The good news: It's not a secret and it's not magic. Their "bag of tricks" is really a set of tools that, when applied consistently, are guaranteed to make learning fun and enlightening.
What are the tools?
1. Knowledge of the stages of child development.
How to engage children is directly related to their stage of development. This knowledge is the first and most important component of the toolkit and the educator should also know something about different temperaments and learning styles.
2. Caring and sensitivity.
Most educators in this field are caring and sensitive; however, it's natural to relate more easily to some children than others. Afterschool professionals need to make the commitment and effort to extend love and support to every child, no matter their individual and cultural differences.
3. Hands-on projects.
Mentally, children are developing from concrete to abstract thinkers. The best way to introduce new academic concepts is through hands-on projects. The more senses that children use in their learning, the better the ideas "stick."
4. Meaningful choices.
It's a good practice to give children choices when possible. This enables children to take an active role in their learning and builds responsibility because they have to reflect on whether their choice was good or bad for them. Additionally, it encourages experimentation and the ability to make mistakes and learn from them.
5. Social component.
Children like to work with their friends. The shared experience of learning something new and solving problems is a great bonding experience that helps to build friendships. Include small group activities whenever possible.
6. Communication and performance skills.
To encourage children to share what they've learned, let them come up with a final presentation or performance and invite their families. This is one of the most effective ways of solidifying learning and also engages families in understanding the goals of your afterschool program.
7. Creative expression.
Expect and encourage creative expression! In your hands-on projects, find ways to engage children with different talents. Include a writing component, a drawing component and a construction component when possible, and be sure to supply a variety of different materials.
8. Develop useful skills.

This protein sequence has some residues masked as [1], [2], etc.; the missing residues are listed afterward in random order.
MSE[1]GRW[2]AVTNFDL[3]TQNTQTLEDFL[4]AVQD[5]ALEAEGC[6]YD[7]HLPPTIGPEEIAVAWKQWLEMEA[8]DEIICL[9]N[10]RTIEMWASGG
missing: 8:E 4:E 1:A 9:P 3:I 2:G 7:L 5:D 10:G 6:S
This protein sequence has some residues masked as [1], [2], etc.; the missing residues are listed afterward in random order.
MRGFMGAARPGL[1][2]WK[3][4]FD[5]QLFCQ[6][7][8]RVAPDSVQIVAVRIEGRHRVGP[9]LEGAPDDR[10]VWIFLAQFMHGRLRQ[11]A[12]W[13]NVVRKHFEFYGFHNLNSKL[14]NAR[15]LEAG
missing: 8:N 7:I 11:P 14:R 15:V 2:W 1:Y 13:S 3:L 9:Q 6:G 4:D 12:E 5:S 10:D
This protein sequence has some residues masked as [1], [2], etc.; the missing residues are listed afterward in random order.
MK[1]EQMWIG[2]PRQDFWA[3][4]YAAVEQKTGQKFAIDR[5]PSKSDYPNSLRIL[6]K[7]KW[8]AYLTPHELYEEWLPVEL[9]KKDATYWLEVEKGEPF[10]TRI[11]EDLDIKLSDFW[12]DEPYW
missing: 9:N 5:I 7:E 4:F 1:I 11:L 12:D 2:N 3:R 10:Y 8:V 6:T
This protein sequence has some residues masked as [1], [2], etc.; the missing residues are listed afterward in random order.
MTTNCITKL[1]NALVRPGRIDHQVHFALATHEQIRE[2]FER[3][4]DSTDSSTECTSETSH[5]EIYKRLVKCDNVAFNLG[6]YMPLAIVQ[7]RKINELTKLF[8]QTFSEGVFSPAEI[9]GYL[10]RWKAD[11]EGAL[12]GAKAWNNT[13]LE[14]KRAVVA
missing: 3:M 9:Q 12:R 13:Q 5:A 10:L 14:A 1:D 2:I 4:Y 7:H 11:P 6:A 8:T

There are many areas of practical life that children may crave, but don't have the ability to experience between school and home. Try including learning cooking, camping, sports, sewing and mechanical skills in your afterschool program.
9. Identity development.
Children want to know that they have a place in the world. By offering choices of activities, asking for their input, and exploring the things they want to know more about, you will be validating their ideas and helping them to learn about themselves. Afterschool experiences could spark future career interests!
10. Service to others.
Children express a natural empathy when a friend gets hurt and, in turn, feel good when they help someone. Give them experiences where they can feel good about their ability to help others. Start small and possibly grow this activity into a significant service-learning project.
11. Opportunities for leadership.
Afterschool programs can offer many situations in which children can be leaders. One way is having jobs that rotate; children can teach others how to do the job they have just completed. As adults offer more opportunities to lead, children learn to accept greater responsibilities.
12. Make it a game.
Everyone likes a game! Children in elementary grades are becoming interested in competition, are able to follow the rules of a game, and like to compete sometimes and cooperate at other times. Give choices of classic games (such as chess or Monopoly) during free play and encourage children to design their own games.
Educators can't include every one of these tools in every project, but they should try to include as many as possible. This planning sheet can help. Pick a topic to introduce to the children in your afterschool program and use the planning sheet to reflect on why you should—and how you can—include these tools in your future activities.
Want to learn more about positive youth development topics and receive professional development credit? Penn State Better Kid Care, in partnership with the University of Nebraska Extension, provides free* online professional development modules accessible anytime, anywhere for child care and school-age professionals. Approximately 100 hours of school-age professional development are available, including topics in PYD, SEL and STEM. These modules are approved for professional development in 48 states.
*There is no charge to read the content, view the videos, and download and print the activities. To take the assessment and receive a certificate of completion, you will be prompted to pay a $5 fee.
Eileen Wise is a youth development specialist at Penn State Better Kid Care and primary author of the PYD series.
Reference: Penn State Better Kid Care. "PYD Mastery: Learning Environment and Curriculum." Online professional development module.